Jacksonville, ahead of hosting the Republican National Convention, continues to make progressive policy moves that may not jibe with the Republican party’s 2020 Platform.
On Monday, Republican Mayor Lenny Curry signed legislation protecting the rights of the LGBTQ community in the realms of housing, public accommodations, and employment.
The bill originally became law in 2017, but without Mayor Curry’s signature.
When the Human Rights Ordinance expansion was passed in 2017, Curry, a former chairman of the Republican Party of Florida, let the bill become law without his signature, contending the legislation was not necessary because the city didn’t discriminate.
The measure had passed 12-6 on that occasion, a veto-proof supermajority, but the bill got kicked back to the City Council this Spring. The First District Court of Appeal had ruled that the bill’s passage was defective and cure legislation was necessary.
The second time around, the bill passed 15-4, with a process much more technical and less driven by personal testimony and ad hominem attacks than previous years’ hearings on the subject.
“The HRO is back because of a technicality in the law,” Curry said last month. “The bill has been law for a number of years. I’ll sign the bill if the City Council corrects the technicality.”
The Mayor didn’t issue a press release Monday. Nor did he hold a Zoom media availability. Expect that he will field questions the next availability he holds, however, given the latest policy shift from his administration.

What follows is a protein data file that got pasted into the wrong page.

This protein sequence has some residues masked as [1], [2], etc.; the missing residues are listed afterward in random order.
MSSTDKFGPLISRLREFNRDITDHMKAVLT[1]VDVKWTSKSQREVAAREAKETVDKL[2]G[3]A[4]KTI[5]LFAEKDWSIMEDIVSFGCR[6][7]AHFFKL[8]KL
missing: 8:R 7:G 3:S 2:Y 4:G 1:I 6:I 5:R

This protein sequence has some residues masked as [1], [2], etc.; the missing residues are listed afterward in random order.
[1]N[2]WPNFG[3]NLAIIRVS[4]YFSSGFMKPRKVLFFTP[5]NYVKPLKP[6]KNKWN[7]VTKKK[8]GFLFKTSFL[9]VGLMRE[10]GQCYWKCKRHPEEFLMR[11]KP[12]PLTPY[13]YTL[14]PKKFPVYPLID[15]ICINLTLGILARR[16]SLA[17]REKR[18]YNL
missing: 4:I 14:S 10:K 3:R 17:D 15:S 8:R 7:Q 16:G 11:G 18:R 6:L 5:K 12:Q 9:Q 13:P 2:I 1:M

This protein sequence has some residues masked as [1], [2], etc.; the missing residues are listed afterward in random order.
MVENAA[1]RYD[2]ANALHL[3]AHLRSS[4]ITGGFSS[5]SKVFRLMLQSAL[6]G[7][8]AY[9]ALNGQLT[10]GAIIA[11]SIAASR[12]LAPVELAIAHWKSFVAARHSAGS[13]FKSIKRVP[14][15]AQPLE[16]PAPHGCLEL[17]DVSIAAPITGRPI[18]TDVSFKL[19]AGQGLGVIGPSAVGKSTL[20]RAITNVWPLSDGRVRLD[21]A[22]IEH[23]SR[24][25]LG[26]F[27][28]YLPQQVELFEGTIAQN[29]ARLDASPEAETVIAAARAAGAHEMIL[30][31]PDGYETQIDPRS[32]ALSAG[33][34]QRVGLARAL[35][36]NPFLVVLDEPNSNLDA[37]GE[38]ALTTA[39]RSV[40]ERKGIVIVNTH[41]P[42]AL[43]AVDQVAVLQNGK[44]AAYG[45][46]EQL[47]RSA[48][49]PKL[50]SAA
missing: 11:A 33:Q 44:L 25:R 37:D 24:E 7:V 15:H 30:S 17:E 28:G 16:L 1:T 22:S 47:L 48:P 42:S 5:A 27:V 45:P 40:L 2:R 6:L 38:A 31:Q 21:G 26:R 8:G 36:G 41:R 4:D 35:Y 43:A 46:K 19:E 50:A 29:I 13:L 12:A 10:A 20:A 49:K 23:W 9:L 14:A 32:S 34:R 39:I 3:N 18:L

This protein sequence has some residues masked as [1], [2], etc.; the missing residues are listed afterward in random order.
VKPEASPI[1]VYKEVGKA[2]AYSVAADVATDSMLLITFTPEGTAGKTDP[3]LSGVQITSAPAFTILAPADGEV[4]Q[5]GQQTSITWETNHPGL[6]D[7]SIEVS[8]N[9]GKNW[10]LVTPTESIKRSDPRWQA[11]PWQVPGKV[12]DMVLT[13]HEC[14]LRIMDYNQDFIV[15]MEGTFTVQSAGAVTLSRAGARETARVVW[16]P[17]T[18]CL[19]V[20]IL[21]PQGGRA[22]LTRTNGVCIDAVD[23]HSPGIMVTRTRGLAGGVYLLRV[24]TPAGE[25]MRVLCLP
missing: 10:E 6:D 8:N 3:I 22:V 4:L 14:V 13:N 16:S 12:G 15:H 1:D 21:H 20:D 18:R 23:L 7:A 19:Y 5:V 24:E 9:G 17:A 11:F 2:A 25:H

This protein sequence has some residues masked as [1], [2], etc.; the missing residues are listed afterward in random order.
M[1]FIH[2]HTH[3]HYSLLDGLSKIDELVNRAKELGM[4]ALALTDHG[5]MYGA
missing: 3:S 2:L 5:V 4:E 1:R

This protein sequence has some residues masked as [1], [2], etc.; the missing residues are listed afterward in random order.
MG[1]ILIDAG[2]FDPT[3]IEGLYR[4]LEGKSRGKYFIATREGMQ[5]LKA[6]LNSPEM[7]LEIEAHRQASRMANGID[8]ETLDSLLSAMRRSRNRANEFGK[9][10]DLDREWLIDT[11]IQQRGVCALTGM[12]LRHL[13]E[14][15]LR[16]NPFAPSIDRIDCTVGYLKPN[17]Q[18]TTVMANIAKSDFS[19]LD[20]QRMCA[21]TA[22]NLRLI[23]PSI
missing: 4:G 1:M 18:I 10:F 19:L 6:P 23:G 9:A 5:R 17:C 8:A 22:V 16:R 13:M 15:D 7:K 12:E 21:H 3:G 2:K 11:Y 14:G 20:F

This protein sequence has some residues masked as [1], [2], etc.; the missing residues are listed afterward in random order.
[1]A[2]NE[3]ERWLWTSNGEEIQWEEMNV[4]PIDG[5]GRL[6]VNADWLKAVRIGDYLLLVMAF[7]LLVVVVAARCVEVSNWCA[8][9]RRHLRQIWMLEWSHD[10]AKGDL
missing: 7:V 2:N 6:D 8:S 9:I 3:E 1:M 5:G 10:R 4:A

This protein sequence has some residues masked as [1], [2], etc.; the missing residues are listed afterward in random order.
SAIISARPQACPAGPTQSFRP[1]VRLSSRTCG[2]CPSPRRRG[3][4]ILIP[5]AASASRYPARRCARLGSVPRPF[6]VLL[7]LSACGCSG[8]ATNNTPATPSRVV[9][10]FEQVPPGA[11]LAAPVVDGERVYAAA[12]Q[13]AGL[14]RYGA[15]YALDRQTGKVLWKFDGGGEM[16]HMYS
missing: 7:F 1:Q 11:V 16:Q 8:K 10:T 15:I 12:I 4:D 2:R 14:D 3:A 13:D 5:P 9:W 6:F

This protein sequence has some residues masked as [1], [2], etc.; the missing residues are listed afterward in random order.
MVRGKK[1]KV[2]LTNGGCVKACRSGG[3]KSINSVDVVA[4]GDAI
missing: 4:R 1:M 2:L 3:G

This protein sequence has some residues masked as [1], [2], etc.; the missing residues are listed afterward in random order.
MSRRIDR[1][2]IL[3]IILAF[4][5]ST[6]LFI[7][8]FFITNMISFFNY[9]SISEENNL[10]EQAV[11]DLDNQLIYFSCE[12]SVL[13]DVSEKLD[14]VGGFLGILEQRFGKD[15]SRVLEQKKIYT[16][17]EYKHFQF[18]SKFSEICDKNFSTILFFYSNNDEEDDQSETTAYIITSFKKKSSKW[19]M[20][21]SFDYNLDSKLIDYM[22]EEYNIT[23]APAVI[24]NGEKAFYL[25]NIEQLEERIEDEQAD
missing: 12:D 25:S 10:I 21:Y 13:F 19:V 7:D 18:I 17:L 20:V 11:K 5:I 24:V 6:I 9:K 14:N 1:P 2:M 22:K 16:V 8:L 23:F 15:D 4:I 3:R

Jacksonville had one of the worst ratings for LGBT rights in a major city before the HRO passed, according to the Human Rights Campaign, but great strides have been made since. The city’s 23 out of 100 rating in 2015 surged to 79 out of 100 in 2019.
The signing comes a week after Curry marched with Black Lives Matter supporters, including members of the NFL’s Jacksonville Jaguars, in a demonstration opposed to police violence that few expected from the Mayor.
The city also began removing monuments to the Confederate cause in the Civil War, with the most prominent monument in the city hauled away by crane a week ago.
“I’ve heard people … I’ve evolved,” Curry said on that occasion.
The latest moves suggests another possible evolution from a traditionally doctrinaire conservative politician.